41. The Maya and climate change : human-environmental relationships in the classic period lowlands 
- Seligson, Kenneth E., author.
- New York, NY : Oxford University Press, 
- Book — xvii, 284 pages : illustrations ; 25 cm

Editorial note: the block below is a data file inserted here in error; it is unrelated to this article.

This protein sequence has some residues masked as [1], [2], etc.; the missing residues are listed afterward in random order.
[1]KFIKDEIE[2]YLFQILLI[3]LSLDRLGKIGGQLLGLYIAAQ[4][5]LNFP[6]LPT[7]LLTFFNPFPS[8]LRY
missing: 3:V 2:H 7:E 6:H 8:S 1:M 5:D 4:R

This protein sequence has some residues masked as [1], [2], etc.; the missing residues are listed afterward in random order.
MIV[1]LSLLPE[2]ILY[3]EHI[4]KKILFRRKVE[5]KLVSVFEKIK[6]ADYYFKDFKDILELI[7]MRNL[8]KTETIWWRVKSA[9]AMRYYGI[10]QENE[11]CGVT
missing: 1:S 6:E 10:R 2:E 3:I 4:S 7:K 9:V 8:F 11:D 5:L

"The Classic Maya civilization thrived between 200-950 CE in the tropical forests of eastern Mesoamerica before undergoing a period of breakdown and transformation known colloquially as the Classic Maya Collapse. This book draws on archaeological, environmental, and historical datasets to provide a comprehensive overview of Classic Maya human-environment relationships, including how communities addressed challenges wrought by climate change. Researchers today understand that the breakdown of Classic Maya society was the result of many long-term processes. Yet the story that continues to grip the public imagination is that Maya civilization mysteriously "collapsed." This book shifts the focus from the Classic Maya "collapse" to the multitude examples of adaptive flexibility that allowed Pre-Colonial Maya communities to persevere in a challenging natural environment for over seven centuries. This idea is so enthralling partly because it makes people think about the impermanence of present-day society. A misunderstanding of Maya conservation practices persists in non-academic circles to the disservice not only of the Pre-Colonial Maya, but also to their descendants living in eastern Mesoamerica today. Although the Classic Maya civilization did not leave behind much in the way of secret environmental knowledge for us to rediscover (that is unfortunately rarely how archaeology works), a critical lesson that can be learned from studying the Classic Maya is the importance of socio-ecological adaptability-the ability and willingness to change cultural practices to address long-term challenges"-- Provided by publisher